In my previous post, we talked about manipulation and sampled the character of Jin Mu from Alchemy of Souls. Fact check, we meet a gaslighter in real life sometimes unaware of it, and so before falling to their trap let me show you ways to spot a gaslighter.
Gaslighting is a colloquialism, loosely defined as making someone question their own reality. The term derives from the title of the 1944 film – Gaslight. The term may also be used to describe a person (a “gaslighter”) who presents a false narrative to another group or person, thereby leading them to doubt their perceptions and become misled, disoriented or distressed.Wikipedia
Gaslighting is a favorite tool of a toxic person. It is a form of abuse and psychological control. A gaslighter will start with small lies, eventually misinformation increases overtime. Anyone can be a victim of a gaslighting and the most effective gaslighter is the hardest to detect.
Gaslighting can appear in various ways. Here are examples or techniques they use (from Medical News Today);
- Countering: This is when someone questions a person’s memory or recall. They may say, “Are you sure about that? You have a bad memory,” or “I think you are just forgetful.”
- Withholding: Pretending they do not understand the conversation, or refusing to listen, to make a person doubt themselves. For example, they might say, “Now you are just confusing me,” or “I do not know what you are talking about.”
- Trivializing: This occurs when a person belittles or disregards how someone else feels. They may accuse them of being “too sensitive” or overreacting in response to valid and reasonable concerns.
- Denial: Refusing to take responsibility for their actions. They may do this by pretending to forget what happened, saying they did not do it, or blaming their behavior on someone else.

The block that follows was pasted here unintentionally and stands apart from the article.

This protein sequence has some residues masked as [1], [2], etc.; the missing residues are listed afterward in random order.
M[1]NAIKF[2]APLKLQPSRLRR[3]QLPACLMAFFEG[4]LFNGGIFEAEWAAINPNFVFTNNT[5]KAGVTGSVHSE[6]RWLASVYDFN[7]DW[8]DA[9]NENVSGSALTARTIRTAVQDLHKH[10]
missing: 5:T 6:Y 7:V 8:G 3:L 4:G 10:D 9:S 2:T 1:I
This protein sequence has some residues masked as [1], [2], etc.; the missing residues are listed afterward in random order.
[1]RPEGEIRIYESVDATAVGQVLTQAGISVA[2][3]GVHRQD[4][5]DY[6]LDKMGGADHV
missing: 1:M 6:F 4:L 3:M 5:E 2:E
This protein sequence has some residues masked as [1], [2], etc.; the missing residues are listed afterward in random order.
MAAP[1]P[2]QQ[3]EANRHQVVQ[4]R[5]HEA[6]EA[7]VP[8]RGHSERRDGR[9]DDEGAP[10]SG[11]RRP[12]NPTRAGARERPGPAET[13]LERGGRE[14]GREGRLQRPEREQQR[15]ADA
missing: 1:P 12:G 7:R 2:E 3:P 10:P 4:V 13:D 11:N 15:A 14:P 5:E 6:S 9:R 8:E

- Diverting: With this technique, a person changes the focus of a discussion by questioning the other person’s credibility. A great tactic and often use by personalities to divert the attention from them.
- Stereotyping: A person may intentionally use negative stereotypes about someone’s gender, race, ethnicity, sexuality, nationality, or age to gaslight them. For example, they may say that no one will believe a woman if she reports abuse.
From the examples listed, you maybe able to detect a gaslighter. As a disclaimer, this behavior becomes toxic based on intentions. And we may accidentally use the phrases sampled above without really intending to gaslight someone. It’s all in the intention or motives of a person.
It is different from Manipulation though. Manipulation is a key part of gaslighting, it’s a common tactic. Can be used in marketing strategies, politics, institutions, etc. But gaslighter, they are very rare and much more toxic.
Gaslighting can be psychologically devastating. According to Psychology Today, it violates trust, upends a person’s view that people are generally good, and can make them suspicious of everyone who is close to them. Falling victim to a gaslighter also erodes a person’s trust in themselves and may make a victim never want to be part of a relationship again.
There are ways to protect yourself from this form of abuse. First to simply gather evidence, write journals, take photos, etc. and use them as your proof. You may also talk to someone trustworthy and if needed, leave that toxic relationship.